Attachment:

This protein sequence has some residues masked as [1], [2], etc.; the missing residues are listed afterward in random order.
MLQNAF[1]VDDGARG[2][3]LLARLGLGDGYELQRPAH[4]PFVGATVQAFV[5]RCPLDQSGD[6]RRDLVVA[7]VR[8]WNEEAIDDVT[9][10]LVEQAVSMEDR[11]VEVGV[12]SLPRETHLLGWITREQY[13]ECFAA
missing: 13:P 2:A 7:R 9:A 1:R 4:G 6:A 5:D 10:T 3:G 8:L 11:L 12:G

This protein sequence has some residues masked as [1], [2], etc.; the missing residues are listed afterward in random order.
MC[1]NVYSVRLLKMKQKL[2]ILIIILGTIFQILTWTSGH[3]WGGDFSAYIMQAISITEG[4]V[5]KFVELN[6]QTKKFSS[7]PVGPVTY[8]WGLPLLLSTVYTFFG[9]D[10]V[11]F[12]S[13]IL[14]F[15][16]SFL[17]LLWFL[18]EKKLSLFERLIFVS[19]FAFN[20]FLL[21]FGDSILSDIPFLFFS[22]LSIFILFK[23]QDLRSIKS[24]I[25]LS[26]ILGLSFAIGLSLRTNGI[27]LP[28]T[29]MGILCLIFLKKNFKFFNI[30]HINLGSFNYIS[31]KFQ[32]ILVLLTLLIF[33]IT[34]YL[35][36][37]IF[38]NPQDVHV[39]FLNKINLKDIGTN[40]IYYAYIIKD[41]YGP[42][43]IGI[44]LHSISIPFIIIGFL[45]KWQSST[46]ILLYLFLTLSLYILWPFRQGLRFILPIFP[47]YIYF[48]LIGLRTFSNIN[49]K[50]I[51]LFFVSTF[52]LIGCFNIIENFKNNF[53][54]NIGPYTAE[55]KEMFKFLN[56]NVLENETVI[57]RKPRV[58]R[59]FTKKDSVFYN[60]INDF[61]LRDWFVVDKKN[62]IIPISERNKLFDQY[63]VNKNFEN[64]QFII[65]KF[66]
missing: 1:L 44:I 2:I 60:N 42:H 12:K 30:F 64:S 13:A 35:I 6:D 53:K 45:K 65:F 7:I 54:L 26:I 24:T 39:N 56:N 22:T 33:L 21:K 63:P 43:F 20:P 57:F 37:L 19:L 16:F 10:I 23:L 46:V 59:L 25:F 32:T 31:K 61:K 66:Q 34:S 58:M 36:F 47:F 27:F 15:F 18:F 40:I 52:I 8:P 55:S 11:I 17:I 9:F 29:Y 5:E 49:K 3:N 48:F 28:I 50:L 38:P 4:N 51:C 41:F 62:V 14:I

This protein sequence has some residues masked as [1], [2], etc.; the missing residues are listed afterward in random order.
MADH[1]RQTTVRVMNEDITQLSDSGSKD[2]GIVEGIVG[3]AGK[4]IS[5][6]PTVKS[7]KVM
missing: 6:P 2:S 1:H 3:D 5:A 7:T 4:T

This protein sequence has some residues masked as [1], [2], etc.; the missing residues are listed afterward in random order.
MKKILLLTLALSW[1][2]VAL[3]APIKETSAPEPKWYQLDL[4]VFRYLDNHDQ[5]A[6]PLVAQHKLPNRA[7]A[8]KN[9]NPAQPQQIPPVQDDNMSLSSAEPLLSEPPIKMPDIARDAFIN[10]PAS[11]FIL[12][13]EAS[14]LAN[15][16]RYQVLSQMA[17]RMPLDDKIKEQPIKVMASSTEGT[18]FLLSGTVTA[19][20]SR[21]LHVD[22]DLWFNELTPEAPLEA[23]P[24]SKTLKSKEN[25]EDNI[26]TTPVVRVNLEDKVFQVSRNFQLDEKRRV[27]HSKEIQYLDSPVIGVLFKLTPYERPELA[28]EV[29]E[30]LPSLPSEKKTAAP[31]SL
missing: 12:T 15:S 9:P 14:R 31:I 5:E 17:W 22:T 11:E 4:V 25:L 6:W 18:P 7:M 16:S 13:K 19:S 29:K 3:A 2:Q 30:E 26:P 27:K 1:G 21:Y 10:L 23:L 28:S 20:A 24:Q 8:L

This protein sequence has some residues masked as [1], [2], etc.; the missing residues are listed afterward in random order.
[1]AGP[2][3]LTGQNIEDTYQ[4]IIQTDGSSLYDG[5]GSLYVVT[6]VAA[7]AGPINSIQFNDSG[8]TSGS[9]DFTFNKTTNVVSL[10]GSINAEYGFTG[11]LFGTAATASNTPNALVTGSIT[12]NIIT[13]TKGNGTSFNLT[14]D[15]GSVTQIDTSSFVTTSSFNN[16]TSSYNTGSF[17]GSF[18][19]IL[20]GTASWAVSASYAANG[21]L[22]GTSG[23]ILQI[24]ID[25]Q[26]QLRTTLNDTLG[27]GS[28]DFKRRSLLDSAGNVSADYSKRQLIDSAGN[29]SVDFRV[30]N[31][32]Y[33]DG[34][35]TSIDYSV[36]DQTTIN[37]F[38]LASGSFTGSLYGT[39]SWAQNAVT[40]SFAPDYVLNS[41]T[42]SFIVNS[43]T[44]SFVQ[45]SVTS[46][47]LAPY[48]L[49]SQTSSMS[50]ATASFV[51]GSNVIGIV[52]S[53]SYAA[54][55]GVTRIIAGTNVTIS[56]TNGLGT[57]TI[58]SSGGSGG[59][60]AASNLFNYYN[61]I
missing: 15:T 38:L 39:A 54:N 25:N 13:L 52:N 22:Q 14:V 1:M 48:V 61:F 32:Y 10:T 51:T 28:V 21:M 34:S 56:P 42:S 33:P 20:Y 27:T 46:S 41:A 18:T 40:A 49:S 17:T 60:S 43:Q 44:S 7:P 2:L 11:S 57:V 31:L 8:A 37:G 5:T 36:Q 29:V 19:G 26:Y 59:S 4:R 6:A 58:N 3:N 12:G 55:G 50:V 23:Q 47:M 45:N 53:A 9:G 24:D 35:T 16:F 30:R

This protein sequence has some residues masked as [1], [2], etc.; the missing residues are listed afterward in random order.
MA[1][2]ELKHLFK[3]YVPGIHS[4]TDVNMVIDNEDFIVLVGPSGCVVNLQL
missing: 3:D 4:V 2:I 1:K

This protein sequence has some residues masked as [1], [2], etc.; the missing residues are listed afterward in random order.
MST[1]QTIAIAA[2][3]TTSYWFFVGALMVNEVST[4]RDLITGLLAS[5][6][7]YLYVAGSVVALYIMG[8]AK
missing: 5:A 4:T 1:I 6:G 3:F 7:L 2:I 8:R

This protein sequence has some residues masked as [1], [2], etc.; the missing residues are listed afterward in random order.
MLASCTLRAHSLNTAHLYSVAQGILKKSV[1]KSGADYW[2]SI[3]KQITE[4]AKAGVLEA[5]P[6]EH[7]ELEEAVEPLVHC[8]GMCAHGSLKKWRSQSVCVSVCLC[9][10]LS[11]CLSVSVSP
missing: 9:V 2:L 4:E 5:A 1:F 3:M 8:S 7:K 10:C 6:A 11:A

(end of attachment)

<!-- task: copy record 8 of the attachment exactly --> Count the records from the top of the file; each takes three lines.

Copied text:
This protein sequence has some residues masked as [1], [2], etc.; the missing residues are listed afterward in random order.
MLASCTLRAHSLNTAHLYSVAQGILKKSV[1]KSGADYW[2]SI[3]KQITE[4]AKAGVLEA[5]P[6]EH[7]ELEEAVEPLVHC[8]GMCAHGSLKKWRSQSVCVSVCLC[9][10]LS[11]CLSVSVSP
missing: 9:V 2:L 4:E 5:A 1:F 3:M 8:S 7:K 10:C 6:A 11:A